Tools and Processes for Online Knowledge-Building Communities: A Research-Based TPACK Learning Trajectory

Tools and Processes for Online Knowledge-Building Communities: A Research-Based TPACK Learning Trajectory

DOI: 10.4018/978-1-5225-8879-5.ch003


Knowledge-building communities exploit the combination of inquiry experiences, discourse, and critical reflections. They facilitate learning through collaborative explorations and investigations where the explorations might involve using new and more robust digital technologies as learning tools. Such communities have the potential for supporting teachers in transforming their technological pedagogical content knowledge (TPACK) as they explore new technology-infused experiences. The challenge for this researcher team was to identify and implement a plan for establishing knowledge-building communities that effectively transformed inservice teachers' TPACK through online instruction. Using a design-based research methodology, a social metacognitive constructivist instructional lens was used to frame the online learning trajectory for organizing the course content and experiences by interweaving descriptive inquiry tasks with specific pedagogical strategies. These strategies included discourse and critical reflections for encouraging a transformation in teachers' knowledge through experiences in knowledge-building communities. The resulting trajectory provided a dynamic interaction of key tools and instructional processes for scaffolding the content for transforming TPACK understanding. The resulting researcher-conjectured, empirically supported online TPACK learning trajectory provided guidelines for teacher educators in the design of new online coursework for guiding teachers towards understanding the pedagogical challenges involved in orchestrating and managing knowledge-building communities as they integrate multiple technologies in their classroom instruction.
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Online learning is not the next big thing, it is the now big thing. ~ Donna J. Abernathy, 1999

The digital technologies of the 21st century has clearly shifted how students learn as they now have more opportunities to use multiple robust inquiry, communication, and collaboration applications. These educational opportunities with digital technologies (hereafter referred to as technologies) support students in deeper and more thoughtful learning in reformed educational settings referred to as knowledge-building communities. The notion of knowledge-building communities (Scardamalia & Bereiter, 2006; Zhang, J., Scardamalia, Reeve, & Messina, 2009) reflects a more global society where individuals access knowledge far richer and in more depth than that available in the previous century. In knowledge-building communities, students learn by actively doing rather than watching. They use multiple technologies to gather information quickly, they function best when networked, they multi-task and like teamwork for solving tasks collaboratively (International Society for Technology in Education [ISTE], 2016). In essence, knowledge-building communities that incorporate 21st century technologies facilitate students in learning content and thinking skills through more collaborative and interactive explorations and investigations.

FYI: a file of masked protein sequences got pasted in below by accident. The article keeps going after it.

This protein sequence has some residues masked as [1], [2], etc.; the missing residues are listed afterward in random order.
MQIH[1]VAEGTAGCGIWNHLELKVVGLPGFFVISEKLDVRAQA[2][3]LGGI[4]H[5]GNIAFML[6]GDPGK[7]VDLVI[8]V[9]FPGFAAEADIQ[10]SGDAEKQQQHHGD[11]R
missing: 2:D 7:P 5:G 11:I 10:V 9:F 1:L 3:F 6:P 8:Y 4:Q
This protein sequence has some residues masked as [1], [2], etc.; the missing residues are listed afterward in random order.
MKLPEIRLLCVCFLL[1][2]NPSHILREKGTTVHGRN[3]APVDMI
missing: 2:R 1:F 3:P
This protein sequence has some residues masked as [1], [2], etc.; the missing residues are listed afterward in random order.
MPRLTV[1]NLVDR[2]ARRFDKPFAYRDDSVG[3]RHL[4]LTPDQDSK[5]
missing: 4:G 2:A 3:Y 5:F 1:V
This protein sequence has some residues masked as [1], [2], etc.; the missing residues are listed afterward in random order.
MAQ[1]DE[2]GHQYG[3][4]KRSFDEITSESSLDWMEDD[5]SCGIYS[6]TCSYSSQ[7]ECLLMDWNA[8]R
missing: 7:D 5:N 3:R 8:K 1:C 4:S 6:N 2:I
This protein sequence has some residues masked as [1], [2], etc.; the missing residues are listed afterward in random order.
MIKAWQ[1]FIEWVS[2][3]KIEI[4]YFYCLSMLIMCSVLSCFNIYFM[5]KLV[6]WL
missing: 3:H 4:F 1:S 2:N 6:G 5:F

The implementation of knowledge-building communities, however, requires that their teachers implement new pedagogical strategies vastly different from the predominantly teacher-directed pedagogies of the 20th century, where teachers imparted knowledge and students practiced and confirmed their understanding through worksheets and other activities. Today’s teachers now are challenged to identify, orchestrate and manage activities in their content areas in ways that successfully support students through activities such as engagement in knowledge-building communities. The task calls for a teacher knowledge that demands more than just an understanding of the subject matter content. It ultimately necessitates a robust pedagogical knowledge along with knowledge for teaching with a vast array of technological innovations. This task calls for a transformed knowledge called Technological Pedagogical Content Knowledge (Angeli & Valanides, 2005, 2009; Mishra & Koehler, 2006; Niess, 2005), or TPACK (Niess, 2008; Thompson & Mishra, 2007). This envisioned knowledge reflects a complex interaction among content knowledge, pedagogical knowledge and technological knowledge leading to strategic thinking of when, where, and how to guide students’ learning with technologies.

An important quest for today’s teacher educators is in understanding how TPACK is transformed in ways that adequately prepare teachers for establishing and supporting pedagogical strategies for establishing knowledge-building communities. From the research results described in Chapter 2, teachers need experiences that recognize them as adult learners with a basic knowledge for teaching and who now must challenge and transform their pre-existing frames of reference. These experiences require more than simply adding strategies to their instructional repertoire; they need to gain experiences that actively engage them in learning through knowledge-building communities (Scardamalia & Bereiter, 1993). Communities combined with practical teaching experiences provide opportunities for teachers to confront their current pedagogical conceptions for integrating technologies as useful learning tools in the process of developing reformed understandings for teaching in the 21st century.

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